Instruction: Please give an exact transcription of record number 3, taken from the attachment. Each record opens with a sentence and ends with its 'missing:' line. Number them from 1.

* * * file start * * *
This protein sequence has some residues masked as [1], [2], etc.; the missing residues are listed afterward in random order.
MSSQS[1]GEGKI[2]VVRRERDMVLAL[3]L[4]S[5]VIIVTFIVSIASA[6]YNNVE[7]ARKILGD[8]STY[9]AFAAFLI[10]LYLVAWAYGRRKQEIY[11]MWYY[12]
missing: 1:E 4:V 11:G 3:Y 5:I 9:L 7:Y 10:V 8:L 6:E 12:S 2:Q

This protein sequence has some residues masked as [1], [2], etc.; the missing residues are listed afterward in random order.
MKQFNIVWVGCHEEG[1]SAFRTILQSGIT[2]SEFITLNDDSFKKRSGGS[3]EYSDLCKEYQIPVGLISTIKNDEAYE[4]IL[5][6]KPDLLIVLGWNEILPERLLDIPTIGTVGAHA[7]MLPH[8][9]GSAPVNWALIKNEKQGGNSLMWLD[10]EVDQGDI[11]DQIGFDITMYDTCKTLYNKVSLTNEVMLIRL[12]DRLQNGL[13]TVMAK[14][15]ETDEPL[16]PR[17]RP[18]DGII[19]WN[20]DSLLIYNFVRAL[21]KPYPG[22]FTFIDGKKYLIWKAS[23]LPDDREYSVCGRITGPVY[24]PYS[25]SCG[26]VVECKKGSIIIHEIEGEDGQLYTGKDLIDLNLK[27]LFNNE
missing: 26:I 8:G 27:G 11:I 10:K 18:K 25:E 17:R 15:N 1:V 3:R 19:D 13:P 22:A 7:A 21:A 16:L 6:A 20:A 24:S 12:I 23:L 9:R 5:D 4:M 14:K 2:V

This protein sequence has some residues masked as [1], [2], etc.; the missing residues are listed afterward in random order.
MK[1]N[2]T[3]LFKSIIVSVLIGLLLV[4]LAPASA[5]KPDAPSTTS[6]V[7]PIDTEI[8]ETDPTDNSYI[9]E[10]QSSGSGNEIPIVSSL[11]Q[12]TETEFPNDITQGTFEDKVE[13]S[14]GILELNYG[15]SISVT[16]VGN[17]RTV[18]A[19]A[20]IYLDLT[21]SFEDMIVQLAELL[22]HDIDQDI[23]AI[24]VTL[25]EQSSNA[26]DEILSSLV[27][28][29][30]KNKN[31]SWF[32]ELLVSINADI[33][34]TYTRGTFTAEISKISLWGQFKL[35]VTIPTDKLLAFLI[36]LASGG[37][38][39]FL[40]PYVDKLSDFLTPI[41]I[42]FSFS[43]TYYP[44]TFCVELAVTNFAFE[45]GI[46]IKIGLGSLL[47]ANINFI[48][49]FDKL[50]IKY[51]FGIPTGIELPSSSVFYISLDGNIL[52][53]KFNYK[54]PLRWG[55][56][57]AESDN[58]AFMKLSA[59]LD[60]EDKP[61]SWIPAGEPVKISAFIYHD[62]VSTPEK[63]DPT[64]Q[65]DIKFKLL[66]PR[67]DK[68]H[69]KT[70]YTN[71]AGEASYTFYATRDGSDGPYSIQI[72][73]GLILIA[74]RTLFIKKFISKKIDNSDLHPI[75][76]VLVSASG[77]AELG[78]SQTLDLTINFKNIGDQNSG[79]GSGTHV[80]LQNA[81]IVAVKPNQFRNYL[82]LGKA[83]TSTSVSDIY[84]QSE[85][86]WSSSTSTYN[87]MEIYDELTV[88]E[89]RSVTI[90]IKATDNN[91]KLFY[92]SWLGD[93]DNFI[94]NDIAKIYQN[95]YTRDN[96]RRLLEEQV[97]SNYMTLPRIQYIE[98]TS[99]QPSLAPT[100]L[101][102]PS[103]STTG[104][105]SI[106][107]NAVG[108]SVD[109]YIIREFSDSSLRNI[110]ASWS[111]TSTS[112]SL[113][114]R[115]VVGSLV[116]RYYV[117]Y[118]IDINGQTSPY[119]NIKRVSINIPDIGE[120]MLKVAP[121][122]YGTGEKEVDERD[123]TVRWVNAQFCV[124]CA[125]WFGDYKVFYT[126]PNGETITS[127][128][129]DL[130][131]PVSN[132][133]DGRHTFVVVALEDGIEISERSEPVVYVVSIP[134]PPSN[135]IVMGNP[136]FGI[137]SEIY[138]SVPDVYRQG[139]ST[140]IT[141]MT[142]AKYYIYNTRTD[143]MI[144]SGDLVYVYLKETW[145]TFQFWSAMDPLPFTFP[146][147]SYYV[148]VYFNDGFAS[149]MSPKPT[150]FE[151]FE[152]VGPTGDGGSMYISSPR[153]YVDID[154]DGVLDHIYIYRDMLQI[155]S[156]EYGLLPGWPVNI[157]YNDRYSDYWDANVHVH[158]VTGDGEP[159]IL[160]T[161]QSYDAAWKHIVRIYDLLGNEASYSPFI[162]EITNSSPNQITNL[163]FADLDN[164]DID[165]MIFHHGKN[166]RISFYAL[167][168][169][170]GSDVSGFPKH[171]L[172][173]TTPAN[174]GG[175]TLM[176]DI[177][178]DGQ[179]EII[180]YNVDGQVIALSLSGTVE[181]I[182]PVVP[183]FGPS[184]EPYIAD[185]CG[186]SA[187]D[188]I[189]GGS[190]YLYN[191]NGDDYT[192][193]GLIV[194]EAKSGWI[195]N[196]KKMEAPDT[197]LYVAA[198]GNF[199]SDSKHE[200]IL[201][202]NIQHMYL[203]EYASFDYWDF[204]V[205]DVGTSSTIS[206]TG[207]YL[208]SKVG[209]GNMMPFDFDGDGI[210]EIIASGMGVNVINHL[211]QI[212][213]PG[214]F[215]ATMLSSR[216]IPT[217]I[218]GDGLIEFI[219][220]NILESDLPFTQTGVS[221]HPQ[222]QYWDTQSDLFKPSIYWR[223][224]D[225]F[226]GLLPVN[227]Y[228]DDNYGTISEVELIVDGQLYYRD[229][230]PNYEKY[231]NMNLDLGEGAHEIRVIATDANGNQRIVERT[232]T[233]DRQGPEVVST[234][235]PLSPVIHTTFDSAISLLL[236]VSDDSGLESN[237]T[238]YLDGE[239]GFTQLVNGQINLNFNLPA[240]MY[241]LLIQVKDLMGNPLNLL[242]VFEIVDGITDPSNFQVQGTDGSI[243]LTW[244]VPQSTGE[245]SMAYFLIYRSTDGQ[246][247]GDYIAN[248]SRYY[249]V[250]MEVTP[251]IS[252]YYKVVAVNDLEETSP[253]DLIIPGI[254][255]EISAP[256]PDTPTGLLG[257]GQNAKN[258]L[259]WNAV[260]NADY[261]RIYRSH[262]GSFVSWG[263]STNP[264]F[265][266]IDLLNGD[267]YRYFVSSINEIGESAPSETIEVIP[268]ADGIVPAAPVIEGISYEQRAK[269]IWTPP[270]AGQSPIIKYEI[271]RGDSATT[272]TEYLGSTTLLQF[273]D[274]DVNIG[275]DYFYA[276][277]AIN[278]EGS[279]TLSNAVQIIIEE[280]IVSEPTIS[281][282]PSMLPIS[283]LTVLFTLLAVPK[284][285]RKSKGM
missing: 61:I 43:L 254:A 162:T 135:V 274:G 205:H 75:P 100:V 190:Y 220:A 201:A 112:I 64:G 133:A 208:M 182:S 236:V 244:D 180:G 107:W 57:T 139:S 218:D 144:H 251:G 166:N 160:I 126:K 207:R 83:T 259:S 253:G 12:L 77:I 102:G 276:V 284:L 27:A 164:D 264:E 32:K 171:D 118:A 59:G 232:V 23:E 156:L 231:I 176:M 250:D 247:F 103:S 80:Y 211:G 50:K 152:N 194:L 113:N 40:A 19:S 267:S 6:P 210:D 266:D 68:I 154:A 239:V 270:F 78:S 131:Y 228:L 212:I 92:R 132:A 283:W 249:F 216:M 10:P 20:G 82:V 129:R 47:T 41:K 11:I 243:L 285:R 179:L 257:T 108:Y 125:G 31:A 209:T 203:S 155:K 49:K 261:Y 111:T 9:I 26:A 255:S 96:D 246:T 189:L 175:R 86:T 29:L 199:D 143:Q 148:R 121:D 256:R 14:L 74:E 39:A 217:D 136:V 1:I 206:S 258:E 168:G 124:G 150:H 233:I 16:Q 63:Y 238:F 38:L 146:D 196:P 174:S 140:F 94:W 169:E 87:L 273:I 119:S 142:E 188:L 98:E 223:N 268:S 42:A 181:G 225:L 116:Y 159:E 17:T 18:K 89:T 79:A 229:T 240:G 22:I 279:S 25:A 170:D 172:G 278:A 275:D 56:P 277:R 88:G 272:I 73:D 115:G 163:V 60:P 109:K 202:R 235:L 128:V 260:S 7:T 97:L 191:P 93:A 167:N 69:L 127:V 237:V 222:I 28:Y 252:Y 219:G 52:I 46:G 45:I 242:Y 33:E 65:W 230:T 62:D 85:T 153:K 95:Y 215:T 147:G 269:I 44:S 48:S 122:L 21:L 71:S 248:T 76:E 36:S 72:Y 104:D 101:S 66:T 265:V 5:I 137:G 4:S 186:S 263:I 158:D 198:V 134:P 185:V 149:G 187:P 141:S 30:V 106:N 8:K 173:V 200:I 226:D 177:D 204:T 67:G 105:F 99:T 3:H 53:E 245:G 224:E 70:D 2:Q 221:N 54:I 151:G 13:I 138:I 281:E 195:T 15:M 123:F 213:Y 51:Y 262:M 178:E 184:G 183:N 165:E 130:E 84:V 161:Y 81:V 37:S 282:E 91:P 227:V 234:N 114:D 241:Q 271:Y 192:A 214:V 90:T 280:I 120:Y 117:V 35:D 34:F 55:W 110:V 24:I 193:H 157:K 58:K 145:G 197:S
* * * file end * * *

This protein sequence has some residues masked as [1], [2], etc.; the missing residues are listed afterward in random order.
MK[1]N[2]T[3]LFKSIIVSVLIGLLLV[4]LAPASA[5]KPDAPSTTS[6]V[7]PIDTEI[8]ETDPTDNSYI[9]E[10]QSSGSGNEIPIVSSL[11]Q[12]TETEFPNDITQGTFEDKVE[13]S[14]GILELNYG[15]SISVT[16]VGN[17]RTV[18]A[19]A[20]IYLDLT[21]SFEDMIVQLAELL[22]HDIDQDI[23]AI[24]VTL[25]EQSSNA[26]DEILSSLV[27][28][29][30]KNKN[31]SWF[32]ELLVSINADI[33][34]TYTRGTFTAEISKISLWGQFKL[35]VTIPTDKLLAFLI[36]LASGG[37][38][39]FL[40]PYVDKLSDFLTPI[41]I[42]FSFS[43]TYYP[44]TFCVELAVTNFAFE[45]GI[46]IKIGLGSLL[47]ANINFI[48][49]FDKL[50]IKY[51]FGIPTGIELPSSSVFYISLDGNIL[52][53]KFNYK[54]PLRWG[55][56][57]AESDN[58]AFMKLSA[59]LD[60]EDKP[61]SWIPAGEPVKISAFIYHD[62]VSTPEK[63]DPT[64]Q[65]DIKFKLL[66]PR[67]DK[68]H[69]KT[70]YTN[71]AGEASYTFYATRDGSDGPYSIQI[72][73]GLILIA[74]RTLFIKKFISKKIDNSDLHPI[75][76]VLVSASG[77]AELG[78]SQTLDLTINFKNIGDQNSG[79]GSGTHV[80]LQNA[81]IVAVKPNQFRNYL[82]LGKA[83]TSTSVSDIY[84]QSE[85][86]WSSSTSTYN[87]MEIYDELTV[88]E[89]RSVTI[90]IKATDNN[91]KLFY[92]SWLGD[93]DNFI[94]NDIAKIYQN[95]YTRDN[96]RRLLEEQV[97]SNYMTLPRIQYIE[98]TS[99]QPSLAPT[100]L[101][102]PS[103]STTG[104][105]SI[106][107]NAVG[108]SVD[109]YIIREFSDSSLRNI[110]ASWS[111]TSTS[112]SL[113][114]R[115]VVGSLV[116]RYYV[117]Y[118]IDINGQTSPY[119]NIKRVSINIPDIGE[120]MLKVAP[121][122]YGTGEKEVDERD[123]TVRWVNAQFCV[124]CA[125]WFGDYKVFYT[126]PNGETITS[127][128][129]DL[130][131]PVSN[132][133]DGRHTFVVVALEDGIEISERSEPVVYVVSIP[134]PPSN[135]IVMGNP[136]FGI[137]SEIY[138]SVPDVYRQG[139]ST[140]IT[141]MT[142]AKYYIYNTRTD[143]MI[144]SGDLVYVYLKETW[145]TFQFWSAMDPLPFTFP[146][147]SYYV[148]VYFNDGFAS[149]MSPKPT[150]FE[151]FE[152]VGPTGDGGSMYISSPR[153]YVDID[154]DGVLDHIYIYRDMLQI[155]S[156]EYGLLPGWPVNI[157]YNDRYSDYWDANVHVH[158]VTGDGEP[159]IL[160]T[161]QSYDAAWKHIVRIYDLLGNEASYSPFI[162]EITNSSPNQITNL[163]FADLDN[164]DID[165]MIFHHGKN[166]RISFYAL[167][168][169][170]GSDVSGFPKH[171]L[172][173]TTPAN[174]GG[175]TLM[176]DI[177][178]DGQ[179]EII[180]YNVDGQVIALSLSGTVE[181]I[182]PVVP[183]FGPS[184]EPYIAD[185]CG[186]SA[187]D[188]I[189]GGS[190]YLYN[191]NGDDYT[192][193]GLIV[194]EAKSGWI[195]N[196]KKMEAPDT[197]LYVAA[198]GNF[199]SDSKHE[200]IL[201][202]NIQHMYL[203]EYASFDYWDF[204]V[205]DVGTSSTIS[206]TG[207]YL[208]SKVG[209]GNMMPFDFDGDGI[210]EIIASGMGVNVINHL[211]QI[212][213]PG[214]F[215]ATMLSSR[216]IPT[217]I[218]GDGLIEFI[219][220]NILESDLPFTQTGVS[221]HPQ[222]QYWDTQSDLFKPSIYWR[223][224]D[225]F[226]GLLPVN[227]Y[228]DDNYGTISEVELIVDGQLYYRD[229][230]PNYEKY[231]NMNLDLGEGAHEIRVIATDANGNQRIVERT[232]T[233]DRQGPEVVST[234][235]PLSPVIHTTFDSAISLLL[236]VSDDSGLESN[237]T[238]YLDGE[239]GFTQLVNGQINLNFNLPA[240]MY[241]LLIQVKDLMGNPLNLL[242]VFEIVDGITDPSNFQVQGTDGSI[243]LTW[244]VPQSTGE[245]SMAYFLIYRSTDGQ[246][247]GDYIAN[248]SRYY[249]V[250]MEVTP[251]IS[252]YYKVVAVNDLEETSP[253]DLIIPGI[254][255]EISAP[256]PDTPTGLLG[257]GQNAKN[258]L[259]WNAV[260]NADY[261]RIYRSH[262]GSFVSWG[263]STNP[264]F[265][266]IDLLNGD[267]YRYFVSSINEIGESAPSETIEVIP[268]ADGIVPAAPVIEGISYEQRAK[269]IWTPP[270]AGQSPIIKYEI[271]RGDSATT[272]TEYLGSTTLLQF[273]D[274]DVNIG[275]DYFYA[276][277]AIN[278]EGS[279]TLSNAVQIIIEE[280]IVSEPTIS[281][282]PSMLPIS[283]LTVLFTLLAVPK[284][285]RKSKGM
missing: 61:I 43:L 254:A 162:T 135:V 274:G 205:H 75:P 100:V 190:Y 220:A 201:A 112:I 64:G 133:A 208:M 182:S 236:V 244:D 180:G 107:W 57:T 139:S 218:D 144:H 251:G 166:N 160:I 126:K 207:R 83:T 259:S 253:G 12:L 77:I 102:G 276:V 284:L 27:A 164:D 264:E 32:K 171:D 118:A 59:G 232:V 23:E 156:L 231:I 176:M 250:D 247:F 103:S 80:Y 211:G 50:K 152:N 194:L 113:N 40:A 19:S 267:S 6:P 210:D 266:D 68:I 154:A 239:V 270:F 78:S 131:Y 228:L 212:I 92:R 132:A 283:W 249:F 216:M 10:P 20:G 82:V 129:R 47:T 41:K 11:I 243:L 285:R 179:L 257:T 108:Y 125:G 31:A 209:T 203:S 155:K 49:K 261:Y 111:T 9:I 26:A 255:S 96:D 246:T 189:L 175:R 86:T 29:L 199:D 143:Q 148:R 121:D 256:R 14:L 74:E 39:A 217:D 136:V 1:I 206:S 258:E 168:G 124:G 150:H 233:I 16:Q 63:Y 238:F 38:L 146:D 196:P 174:S 140:F 94:W 169:E 87:L 273:I 119:S 142:E 188:L 98:E 223:N 268:S 42:A 181:G 225:L 116:Y 159:E 17:T 18:K 89:T 79:A 229:T 240:G 22:I 279:S 25:A 170:D 172:G 278:A 275:D 56:P 277:R 88:G 272:I 73:D 115:G 163:V 60:P 109:K 202:R 235:L 128:V 260:S 7:T 97:L 191:P 93:A 167:N 69:L 127:V 237:V 222:I 28:Y 252:Y 219:G 52:I 46:G 45:I 242:Y 33:E 65:W 230:T 62:D 85:T 153:K 95:Y 215:T 147:G 269:I 44:S 48:S 122:L 21:L 71:S 248:T 76:E 36:S 72:Y 104:D 101:S 66:T 265:V 5:I 137:G 4:S 186:S 263:I 158:D 198:V 134:P 185:V 149:G 187:P 141:S 30:V 106:N 8:K 173:V 200:I 226:D 177:D 204:T 67:G 105:F 99:T 3:H 53:E 245:G 224:E 70:D 2:Q 221:N 54:I 151:G 13:I 138:I 281:E 195:T 15:M 123:F 213:Y 51:Y 262:M 178:E 184:G 183:N 165:E 130:E 84:V 161:Y 81:V 37:S 282:E 91:P 227:V 234:N 114:D 241:Q 271:Y 192:A 214:V 90:T 280:I 120:Y 117:V 35:D 34:F 55:W 110:V 24:I 193:H 157:K 58:K 145:G 197:S